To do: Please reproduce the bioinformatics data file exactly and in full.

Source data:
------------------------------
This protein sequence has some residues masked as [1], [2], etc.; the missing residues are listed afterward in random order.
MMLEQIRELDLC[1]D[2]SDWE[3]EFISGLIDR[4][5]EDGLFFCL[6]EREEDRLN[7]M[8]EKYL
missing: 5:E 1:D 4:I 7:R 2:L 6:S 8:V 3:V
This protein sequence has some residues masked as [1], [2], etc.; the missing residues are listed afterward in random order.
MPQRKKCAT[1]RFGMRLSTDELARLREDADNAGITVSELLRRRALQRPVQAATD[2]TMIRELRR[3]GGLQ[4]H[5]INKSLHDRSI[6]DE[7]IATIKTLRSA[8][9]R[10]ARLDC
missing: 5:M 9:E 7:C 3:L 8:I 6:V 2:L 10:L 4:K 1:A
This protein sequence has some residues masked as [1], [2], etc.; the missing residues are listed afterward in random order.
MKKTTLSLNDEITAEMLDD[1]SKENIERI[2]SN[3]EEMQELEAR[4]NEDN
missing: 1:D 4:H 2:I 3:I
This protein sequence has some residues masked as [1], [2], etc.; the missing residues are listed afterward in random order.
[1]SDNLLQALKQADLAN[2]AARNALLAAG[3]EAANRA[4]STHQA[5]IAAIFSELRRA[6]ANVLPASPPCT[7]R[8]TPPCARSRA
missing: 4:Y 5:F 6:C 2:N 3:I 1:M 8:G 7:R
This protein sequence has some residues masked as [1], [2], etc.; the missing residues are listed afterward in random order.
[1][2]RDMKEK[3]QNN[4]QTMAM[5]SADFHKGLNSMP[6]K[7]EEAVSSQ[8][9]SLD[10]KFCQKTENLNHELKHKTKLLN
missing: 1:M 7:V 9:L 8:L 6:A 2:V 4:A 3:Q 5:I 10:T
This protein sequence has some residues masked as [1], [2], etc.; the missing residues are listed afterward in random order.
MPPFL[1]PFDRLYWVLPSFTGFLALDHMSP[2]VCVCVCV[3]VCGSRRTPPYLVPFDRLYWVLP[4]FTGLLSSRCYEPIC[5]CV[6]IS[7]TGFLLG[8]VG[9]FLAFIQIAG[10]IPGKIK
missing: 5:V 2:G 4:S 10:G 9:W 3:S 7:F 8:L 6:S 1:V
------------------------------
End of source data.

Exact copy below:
This protein sequence has some residues masked as [1], [2], etc.; the missing residues are listed afterward in random order.
MMLEQIRELDLC[1]D[2]SDWE[3]EFISGLIDR[4][5]EDGLFFCL[6]EREEDRLN[7]M[8]EKYL
missing: 5:E 1:D 4:I 7:R 2:L 6:S 8:V 3:V
This protein sequence has some residues masked as [1], [2], etc.; the missing residues are listed afterward in random order.
MPQRKKCAT[1]RFGMRLSTDELARLREDADNAGITVSELLRRRALQRPVQAATD[2]TMIRELRR[3]GGLQ[4]H[5]INKSLHDRSI[6]DE[7]IATIKTLRSA[8][9]R[10]ARLDC
missing: 5:M 9:E 7:C 3:L 8:I 6:V 2:L 10:L 4:K 1:A
This protein sequence has some residues masked as [1], [2], etc.; the missing residues are listed afterward in random order.
MKKTTLSLNDEITAEMLDD[1]SKENIERI[2]SN[3]EEMQELEAR[4]NEDN
missing: 1:D 4:H 2:I 3:I
This protein sequence has some residues masked as [1], [2], etc.; the missing residues are listed afterward in random order.
[1]SDNLLQALKQADLAN[2]AARNALLAAG[3]EAANRA[4]STHQA[5]IAAIFSELRRA[6]ANVLPASPPCT[7]R[8]TPPCARSRA
missing: 4:Y 5:F 6:C 2:N 3:I 1:M 8:G 7:R
This protein sequence has some residues masked as [1], [2], etc.; the missing residues are listed afterward in random order.
[1][2]RDMKEK[3]QNN[4]QTMAM[5]SADFHKGLNSMP[6]K[7]EEAVSSQ[8][9]SLD[10]KFCQKTENLNHELKHKTKLLN
missing: 1:M 7:V 9:L 8:L 6:A 2:V 4:A 3:Q 5:I 10:T
This protein sequence has some residues masked as [1], [2], etc.; the missing residues are listed afterward in random order.
MPPFL[1]PFDRLYWVLPSFTGFLALDHMSP[2]VCVCVCV[3]VCGSRRTPPYLVPFDRLYWVLP[4]FTGLLSSRCYEPIC[5]CV[6]IS[7]TGFLLG[8]VG[9]FLAFIQIAG[10]IPGKIK
missing: 5:V 2:G 4:S 10:G 9:W 3:S 7:F 8:L 6:S 1:V